It is common for people to not really know or care how their WiFi works, they just want it to work properly—period. It is expected it to always be available, be extremely fast, and always secure.

Much like electricity and running water, wireless services have become a necessary utility, and individuals and companies are very dependent on this service to not only be productive, but also efficient.

Nowadays people and businesses have been shifting to cloud storage and having more and more of their applications and documents moving to the cloud. While this is a great storage option, it also means that when your WiFi goes down, your business goes down with it.

So let’s learn about Wifi Signals:

What Is Wifi Signal Strength?

WiFi signal strength is the measurement of power from the perspective of your WiFi enabled device (phone, tablet, laptop etc.) indicated in graphic bars or notated numerically in RSSI (Received Signal Strength Indicator) level.

It is important to not that is NOT the actual signal that your access point is transmitting. A common reason why you may be experiencing connectivity issues is due to poor WiFi signal strength.

Understanding WiFi signals and signal strength is key to every good WLAN design. For example, while it may seem like a good idea to buy a bunch of WiFi extenders or boost the transmit power of your access points, but it may hurt your WiFi connectivity more than it helps.

How do WiFi signals work?

Your WiFi uses these radio waves to deliver data (in the industry, we refer to them as packets) from one device to another. To transmit a signal, your access point uses either the 2.4 or the 5 GHz band. And within these bands are smaller bands called WiFi channels.

To help your visualize—imagine that the different bands are like highways and the channels are different lanes within that highway.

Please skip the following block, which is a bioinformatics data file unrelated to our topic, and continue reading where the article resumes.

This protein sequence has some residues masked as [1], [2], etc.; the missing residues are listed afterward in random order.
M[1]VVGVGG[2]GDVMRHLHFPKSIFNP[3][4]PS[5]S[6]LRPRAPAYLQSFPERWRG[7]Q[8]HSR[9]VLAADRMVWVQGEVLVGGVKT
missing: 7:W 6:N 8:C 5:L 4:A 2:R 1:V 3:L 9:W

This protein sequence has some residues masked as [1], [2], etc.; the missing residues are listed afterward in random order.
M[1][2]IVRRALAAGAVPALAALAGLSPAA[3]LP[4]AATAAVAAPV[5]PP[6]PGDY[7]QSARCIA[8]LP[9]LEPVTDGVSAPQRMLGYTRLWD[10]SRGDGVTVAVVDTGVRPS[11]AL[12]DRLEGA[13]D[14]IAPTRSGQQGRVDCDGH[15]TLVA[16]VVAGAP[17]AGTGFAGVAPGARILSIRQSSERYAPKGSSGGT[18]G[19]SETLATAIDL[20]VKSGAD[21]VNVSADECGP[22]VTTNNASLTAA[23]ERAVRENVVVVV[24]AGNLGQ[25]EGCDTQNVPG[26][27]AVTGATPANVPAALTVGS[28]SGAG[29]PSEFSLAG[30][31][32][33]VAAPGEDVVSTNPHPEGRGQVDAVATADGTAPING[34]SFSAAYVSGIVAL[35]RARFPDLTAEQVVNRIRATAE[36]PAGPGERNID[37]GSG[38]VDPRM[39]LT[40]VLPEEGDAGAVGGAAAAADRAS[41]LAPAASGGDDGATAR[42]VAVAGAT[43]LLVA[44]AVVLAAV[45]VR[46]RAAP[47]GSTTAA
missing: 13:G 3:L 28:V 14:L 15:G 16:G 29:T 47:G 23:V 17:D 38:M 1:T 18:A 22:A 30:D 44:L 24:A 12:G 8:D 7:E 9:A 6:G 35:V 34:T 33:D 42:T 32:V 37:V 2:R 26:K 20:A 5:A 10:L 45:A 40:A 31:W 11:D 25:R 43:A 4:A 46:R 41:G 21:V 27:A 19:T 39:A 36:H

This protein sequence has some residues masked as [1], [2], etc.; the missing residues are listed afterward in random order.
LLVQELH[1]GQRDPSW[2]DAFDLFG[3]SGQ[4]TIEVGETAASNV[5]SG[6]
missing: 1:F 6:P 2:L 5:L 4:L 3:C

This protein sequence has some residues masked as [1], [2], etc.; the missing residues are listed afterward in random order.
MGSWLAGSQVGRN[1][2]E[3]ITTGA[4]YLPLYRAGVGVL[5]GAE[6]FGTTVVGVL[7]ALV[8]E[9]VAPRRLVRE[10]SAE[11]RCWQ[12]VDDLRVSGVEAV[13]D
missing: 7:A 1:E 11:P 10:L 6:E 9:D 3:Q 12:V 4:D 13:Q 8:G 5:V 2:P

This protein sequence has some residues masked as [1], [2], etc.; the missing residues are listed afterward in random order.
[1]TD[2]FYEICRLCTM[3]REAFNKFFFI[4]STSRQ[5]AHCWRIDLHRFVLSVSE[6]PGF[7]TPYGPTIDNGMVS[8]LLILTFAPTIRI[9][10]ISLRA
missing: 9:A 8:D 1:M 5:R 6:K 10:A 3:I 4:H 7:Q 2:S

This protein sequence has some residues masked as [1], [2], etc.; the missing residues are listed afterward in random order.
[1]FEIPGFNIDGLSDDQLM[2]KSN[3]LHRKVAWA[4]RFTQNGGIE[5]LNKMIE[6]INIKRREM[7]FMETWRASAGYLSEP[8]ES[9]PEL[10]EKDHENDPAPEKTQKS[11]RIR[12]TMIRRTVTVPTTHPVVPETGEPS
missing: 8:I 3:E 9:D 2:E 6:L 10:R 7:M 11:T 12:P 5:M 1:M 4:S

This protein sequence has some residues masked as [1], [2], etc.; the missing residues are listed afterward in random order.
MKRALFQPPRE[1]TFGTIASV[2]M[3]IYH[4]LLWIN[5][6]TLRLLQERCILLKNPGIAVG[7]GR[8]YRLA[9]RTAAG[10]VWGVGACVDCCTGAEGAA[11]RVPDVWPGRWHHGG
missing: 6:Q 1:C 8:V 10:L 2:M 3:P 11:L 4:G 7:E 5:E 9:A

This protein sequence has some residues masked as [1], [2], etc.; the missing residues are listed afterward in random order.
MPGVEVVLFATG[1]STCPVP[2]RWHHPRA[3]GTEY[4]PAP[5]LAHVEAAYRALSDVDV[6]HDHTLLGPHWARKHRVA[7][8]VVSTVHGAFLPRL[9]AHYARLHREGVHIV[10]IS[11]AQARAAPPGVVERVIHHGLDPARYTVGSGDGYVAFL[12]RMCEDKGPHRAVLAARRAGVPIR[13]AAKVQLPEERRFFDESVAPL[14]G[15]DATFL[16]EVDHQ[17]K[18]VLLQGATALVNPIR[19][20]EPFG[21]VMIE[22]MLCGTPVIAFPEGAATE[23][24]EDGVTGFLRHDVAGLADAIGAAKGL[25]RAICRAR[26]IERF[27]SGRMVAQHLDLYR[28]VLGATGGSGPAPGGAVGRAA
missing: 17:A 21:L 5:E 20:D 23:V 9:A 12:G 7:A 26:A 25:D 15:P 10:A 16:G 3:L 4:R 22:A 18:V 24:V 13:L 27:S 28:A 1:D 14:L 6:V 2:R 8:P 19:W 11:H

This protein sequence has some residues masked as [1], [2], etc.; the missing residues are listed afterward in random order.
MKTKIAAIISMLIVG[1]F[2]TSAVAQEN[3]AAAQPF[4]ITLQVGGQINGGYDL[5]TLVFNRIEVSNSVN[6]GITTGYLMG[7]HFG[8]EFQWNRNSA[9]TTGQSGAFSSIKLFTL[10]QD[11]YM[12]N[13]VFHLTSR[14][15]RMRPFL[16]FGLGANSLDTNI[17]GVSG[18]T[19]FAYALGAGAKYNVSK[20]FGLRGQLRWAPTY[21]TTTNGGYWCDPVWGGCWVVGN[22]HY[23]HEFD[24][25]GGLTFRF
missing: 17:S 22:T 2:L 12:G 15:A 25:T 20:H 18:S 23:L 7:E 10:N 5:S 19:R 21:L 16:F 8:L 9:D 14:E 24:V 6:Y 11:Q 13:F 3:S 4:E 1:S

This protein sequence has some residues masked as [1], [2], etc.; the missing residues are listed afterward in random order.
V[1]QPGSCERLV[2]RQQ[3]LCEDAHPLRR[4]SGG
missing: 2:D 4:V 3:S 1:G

What’s a good WiFi signal strength?

The ideal WiFi signal strength is between -55 dBm and -70 dBm, depending on how close or far away from the access point you happen to be.

  • -30 dBm = Excellent – Max achievable signal strength. Your device is most likely only a few feet from the AP to achieve this signal. Neither a typical nor desirable in the real world.
  • -67 dBm = Very Good – Minimum signal strength for most business applications
  • -70 dBm = Okay – Minimum signal strength required for a decent packet delivery.
  • -80 dBm = Not Good – Minimum signal strength for basic connectivity. Packet delivery may be unreliable.
  • -90 dBm = Unusable – Approaching or drowning in the background transmissions (or noise floor) and is causing serious interference with the signal. Any functionality is highly unlikely.

Hire Professionals To Protect Your Organization
Public and private organizations are especially at risk of cyberattacks. Managing the cyber security for your organization internally can become tedious and expensive, so consider hiring cybersecurity services to do it for you.
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Stay Safe Online
While cyberattacks are happening more and more often, that doesn’t mean we shouldn’t use all of the advanced technology available to us. Simply take steps to protect yourself using the different types of cyber security, and when necessary, bring in the CB Tech Group experts to help.